I remember KJ mentioning a motion, once, something about ‘jumping a traffic light.’ Being the forever-unreal, I, of course, misheard it, on purpose, accidentally, and understood it to be, instead, about ‘regretting’ the yellow pillars of imposed order and stability. I couldn’t be bothered to frame arguments in favour of, and against, traffic lights, for fucks sake, but I did manage to ruminate upon the symbology the material objects come to embody, carry, inside those hollow metal tubes, within the larger ideological and surface structures of the modern world.
The traffic light is so ubiquitous that we often come to forget that it is the largest instrument of practising state coercion and compulsion. While the coercion leads to an outcome largely desirable and positive, that remains, in itself, irrelevant to my proposition. Proposition is an unlikely word to choose, for it remains absolutely true. Remember how Weber remarked that the State maintains an overall legitimate monopoly on violence. It has the right to exercise that violence towards actors it deems as problematic to its own design. A design based on, in liberal and democratic thought, the benefit of the society, and the citizenry as whole. In this case, the state is curbing our right to not stop at that point on that road.
We had all the natural right to do it, as human beings, to move around in the World, so craft fully unfolded for us, upon time and space, “And God blessed them, and God said unto them, Be fruitful, and multiply, and replenish the earth, and subdue it: and have dominion…” But all that religion and jazz has been outdated since the 18th Century, or so, and the state, rightly so, curbs that right, and we internalise it as just another thing that doesn’t necessarily have a point to our existences, except maybe it makes our lives that much better, and in the internalisation we lose sight of the benefit. And then, we go on to assert our softened aggression of being and selfhood by violently breaking the social contract that the traffic light embodies and engenders.
The thought of not giving a fuck about the police makes us feel the power, in a terrible caricature of it, that we’ve lost in the larger and more overt scheme of things, often economical and/or political. But the State allows it, doesn’t necessarily care for it, and especially in case of India, because the design aforementioned is not concerned with developing a civic sense, instead wants to get as many votes for itself, and for the abuse of its power. Obviously, that isn’t exclusive to India, that’s a basic principle that has its roots in Machiavellian notions, but the traffic light comes to become a platform for its (un)eminence. The Traffic Light is a coercive instrument of establishing order, and in practise of it, the State curbs an (un)important freedom, and while in practise, the State doesn’t regard with importance the violation of this particular instrument and its implications, it is in the fines, and suspension of driving licenses that the real ‘monopoly of violence’ is practised.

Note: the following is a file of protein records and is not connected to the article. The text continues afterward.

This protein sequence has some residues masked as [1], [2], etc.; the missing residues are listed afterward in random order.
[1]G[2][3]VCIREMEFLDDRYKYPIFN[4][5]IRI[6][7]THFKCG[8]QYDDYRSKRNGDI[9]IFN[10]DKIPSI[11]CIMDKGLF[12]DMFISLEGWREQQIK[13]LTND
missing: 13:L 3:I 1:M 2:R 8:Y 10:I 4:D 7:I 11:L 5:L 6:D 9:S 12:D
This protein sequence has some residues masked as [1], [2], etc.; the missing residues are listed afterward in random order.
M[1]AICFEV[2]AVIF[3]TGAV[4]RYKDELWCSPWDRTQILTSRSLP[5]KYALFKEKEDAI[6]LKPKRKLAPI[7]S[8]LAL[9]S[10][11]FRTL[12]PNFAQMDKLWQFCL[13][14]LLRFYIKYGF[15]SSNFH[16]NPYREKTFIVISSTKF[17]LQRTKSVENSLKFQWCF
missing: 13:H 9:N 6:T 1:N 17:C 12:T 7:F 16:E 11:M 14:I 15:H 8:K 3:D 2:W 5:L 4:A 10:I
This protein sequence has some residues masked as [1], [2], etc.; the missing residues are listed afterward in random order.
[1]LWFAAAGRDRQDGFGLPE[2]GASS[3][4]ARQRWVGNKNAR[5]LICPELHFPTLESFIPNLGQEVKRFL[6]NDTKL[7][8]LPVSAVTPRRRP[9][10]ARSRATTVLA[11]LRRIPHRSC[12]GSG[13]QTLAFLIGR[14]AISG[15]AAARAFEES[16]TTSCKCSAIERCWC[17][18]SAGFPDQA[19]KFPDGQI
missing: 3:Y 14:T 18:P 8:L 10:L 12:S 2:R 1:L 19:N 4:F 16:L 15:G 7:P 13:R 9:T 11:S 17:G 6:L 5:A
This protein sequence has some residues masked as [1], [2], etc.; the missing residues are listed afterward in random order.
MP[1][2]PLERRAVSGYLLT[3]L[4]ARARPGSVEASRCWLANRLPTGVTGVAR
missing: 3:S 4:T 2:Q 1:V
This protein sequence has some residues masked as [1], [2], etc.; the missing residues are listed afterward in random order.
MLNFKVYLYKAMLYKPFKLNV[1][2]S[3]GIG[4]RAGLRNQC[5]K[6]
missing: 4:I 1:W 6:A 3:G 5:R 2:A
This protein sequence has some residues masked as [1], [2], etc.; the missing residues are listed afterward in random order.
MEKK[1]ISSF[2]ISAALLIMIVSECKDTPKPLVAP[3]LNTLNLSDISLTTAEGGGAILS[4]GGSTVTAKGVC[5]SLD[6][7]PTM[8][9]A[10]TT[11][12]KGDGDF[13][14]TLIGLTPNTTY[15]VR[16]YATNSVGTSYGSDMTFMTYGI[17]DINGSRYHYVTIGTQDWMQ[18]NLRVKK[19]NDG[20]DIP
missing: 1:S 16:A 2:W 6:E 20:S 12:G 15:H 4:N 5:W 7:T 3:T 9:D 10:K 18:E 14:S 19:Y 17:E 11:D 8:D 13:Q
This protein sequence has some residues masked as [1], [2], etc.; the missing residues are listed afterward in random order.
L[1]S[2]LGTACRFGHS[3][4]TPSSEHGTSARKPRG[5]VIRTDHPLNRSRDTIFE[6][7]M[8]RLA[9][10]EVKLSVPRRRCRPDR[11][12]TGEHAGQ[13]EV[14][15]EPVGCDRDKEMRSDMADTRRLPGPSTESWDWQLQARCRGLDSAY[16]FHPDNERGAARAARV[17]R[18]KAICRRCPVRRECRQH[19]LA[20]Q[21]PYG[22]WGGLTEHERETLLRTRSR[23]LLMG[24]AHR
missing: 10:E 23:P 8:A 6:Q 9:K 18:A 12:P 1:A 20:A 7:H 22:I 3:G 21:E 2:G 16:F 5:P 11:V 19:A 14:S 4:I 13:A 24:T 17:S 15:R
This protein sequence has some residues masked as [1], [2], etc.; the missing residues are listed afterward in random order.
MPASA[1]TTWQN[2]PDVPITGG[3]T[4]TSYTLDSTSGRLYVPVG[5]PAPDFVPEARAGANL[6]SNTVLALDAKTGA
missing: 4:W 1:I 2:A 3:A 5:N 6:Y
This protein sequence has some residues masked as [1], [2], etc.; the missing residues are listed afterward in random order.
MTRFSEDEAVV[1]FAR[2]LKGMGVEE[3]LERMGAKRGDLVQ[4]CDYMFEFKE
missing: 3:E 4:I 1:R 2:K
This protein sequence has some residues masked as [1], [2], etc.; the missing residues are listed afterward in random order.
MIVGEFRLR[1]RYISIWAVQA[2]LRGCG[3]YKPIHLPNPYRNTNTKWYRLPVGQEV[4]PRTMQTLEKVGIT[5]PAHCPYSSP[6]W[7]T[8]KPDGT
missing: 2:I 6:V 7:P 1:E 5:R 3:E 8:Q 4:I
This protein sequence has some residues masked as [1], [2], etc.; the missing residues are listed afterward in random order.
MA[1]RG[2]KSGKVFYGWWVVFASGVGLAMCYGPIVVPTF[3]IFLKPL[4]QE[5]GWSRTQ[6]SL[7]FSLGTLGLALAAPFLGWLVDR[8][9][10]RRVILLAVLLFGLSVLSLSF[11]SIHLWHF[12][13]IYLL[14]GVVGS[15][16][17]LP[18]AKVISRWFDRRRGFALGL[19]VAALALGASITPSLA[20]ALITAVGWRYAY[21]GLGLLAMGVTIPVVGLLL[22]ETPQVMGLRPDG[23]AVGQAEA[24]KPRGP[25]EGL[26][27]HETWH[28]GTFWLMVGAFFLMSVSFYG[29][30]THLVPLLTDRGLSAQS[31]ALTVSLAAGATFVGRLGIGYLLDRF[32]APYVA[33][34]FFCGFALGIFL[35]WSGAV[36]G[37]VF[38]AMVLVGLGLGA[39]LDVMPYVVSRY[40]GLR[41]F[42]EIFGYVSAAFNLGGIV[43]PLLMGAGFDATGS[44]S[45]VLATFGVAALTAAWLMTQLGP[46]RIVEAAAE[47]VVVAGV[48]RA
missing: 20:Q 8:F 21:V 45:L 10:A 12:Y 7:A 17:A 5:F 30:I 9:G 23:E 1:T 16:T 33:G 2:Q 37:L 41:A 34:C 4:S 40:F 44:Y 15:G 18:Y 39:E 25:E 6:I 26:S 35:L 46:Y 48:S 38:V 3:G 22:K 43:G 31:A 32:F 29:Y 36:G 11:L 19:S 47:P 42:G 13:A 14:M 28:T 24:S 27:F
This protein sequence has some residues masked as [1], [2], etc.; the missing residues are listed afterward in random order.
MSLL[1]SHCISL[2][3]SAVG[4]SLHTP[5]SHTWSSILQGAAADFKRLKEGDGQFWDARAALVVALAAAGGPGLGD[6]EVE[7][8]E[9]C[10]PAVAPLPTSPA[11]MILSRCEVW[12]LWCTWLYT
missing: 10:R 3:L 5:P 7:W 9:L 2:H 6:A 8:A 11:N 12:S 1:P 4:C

All in all, I passed this dead traffic light sometime last week, and the way it lay, dead and, almost, at peace, as if breathing a heavy sigh of relief, at finally being shut down and unconcerned with human order, disorder, urged me to click a picture, and capture the ruin of state aesthetic that the twenty-first century reeks of, for digital eternity. The police barrier only served to hyperventilate the political imagery of the modern times that the entire spectacle was suspended under. The Indian state today is an increasingly secure one. It has an acute realisation of and a simultaneous disregard, that borders on complacency in an inability, for its monopoly of violence. The mobs rule free, and the smallest of protests are treated with extreme care and attention, adorned in a faux-gold choker. Cheers.